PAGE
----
Impact: What is the impact of the work to date?
When the show airs in Yemen, thousands of girls and their families will see something they have rarely seen before: relatable female role models succeeding in business.
Yemen is the poorest Arab country, facing a broken educational system and severe women’s rights problems. The show has the power to inspire young people from other countries to think ‘if they can do this there, I can surely do it here!’ Its broadcast would help millions see business and entrepreneurship as a viable path for Arab girls. Layalina has an established track record in ensuring a wide impact: its shows have all aired in primetime on leading pan-Arab satellite networks with tens of millions of viewers.
The screenings would bring the show to more targeted audiences of promising young women, corporate investors and policymakers, all of whom have the power to make an impact on women’s economic participation.
Barriers: What barriers might hinder the success of your project and how do you plan to overcome them?
The project’s main barrier, getting quality footage from Yemen despite security and political challenges, has already been overcome. The risk that the film might not be broadcast is mitigated by Layalina's track record with partners. A more serious challenge is getting viewers from other Arab countries to relate to the show. Layalina would focus the edited film around engaging characters who tell a universal story of pursuing a dream through hardships and eventual triumph. Adding footage that explains Yemen's context and removing internal references would help draw in pan-Arab viewers.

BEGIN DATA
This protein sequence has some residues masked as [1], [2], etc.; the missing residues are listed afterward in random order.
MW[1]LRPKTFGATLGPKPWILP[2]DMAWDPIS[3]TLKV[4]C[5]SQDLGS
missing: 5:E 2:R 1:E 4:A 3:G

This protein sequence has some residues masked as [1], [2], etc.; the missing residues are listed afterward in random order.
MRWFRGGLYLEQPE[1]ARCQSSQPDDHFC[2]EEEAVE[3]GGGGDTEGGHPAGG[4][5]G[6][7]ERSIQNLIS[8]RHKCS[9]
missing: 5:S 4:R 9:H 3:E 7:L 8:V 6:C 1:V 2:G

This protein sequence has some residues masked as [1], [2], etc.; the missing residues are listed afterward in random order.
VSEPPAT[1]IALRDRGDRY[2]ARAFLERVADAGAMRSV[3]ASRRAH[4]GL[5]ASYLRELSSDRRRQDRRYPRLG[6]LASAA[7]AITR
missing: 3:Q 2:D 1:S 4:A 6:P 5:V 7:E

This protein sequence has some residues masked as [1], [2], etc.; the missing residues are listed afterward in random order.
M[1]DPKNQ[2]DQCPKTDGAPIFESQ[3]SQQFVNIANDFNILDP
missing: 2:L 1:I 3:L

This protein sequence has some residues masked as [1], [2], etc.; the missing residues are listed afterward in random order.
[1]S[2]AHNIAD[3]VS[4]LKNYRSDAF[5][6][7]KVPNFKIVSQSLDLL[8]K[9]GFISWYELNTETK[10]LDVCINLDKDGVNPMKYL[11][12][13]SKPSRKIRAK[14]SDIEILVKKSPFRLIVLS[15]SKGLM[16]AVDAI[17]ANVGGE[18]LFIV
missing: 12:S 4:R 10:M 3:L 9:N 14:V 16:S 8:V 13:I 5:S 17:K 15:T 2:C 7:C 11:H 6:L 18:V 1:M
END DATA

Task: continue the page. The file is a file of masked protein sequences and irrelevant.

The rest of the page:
Full Impact Potential: What are the main spread strategies moving forward? (Please consider geographic spread, policy reform, and independent replication/adoption of the idea or other mechanisms.)
Pan-Arab free to air television channels are seen in all 22 Arab countries. Layalina has an established track record of partnering with the top 5 pan-Arab broadcasters to ensure that its shows reach the widest audience possible.
It goes without saying that the reliance on rote memorization employed widely in most Arab countries and the lack of the Socratic method is to the detriment of developing critical thinking skills and self-confidence in students, skills that would help them in their careers. We hope that this film (especially its classroom footage portion) engenders a call for educational reform in the countries that watch the documentary, as well as for increased institutional support for female entrepreneurs and businesswomen.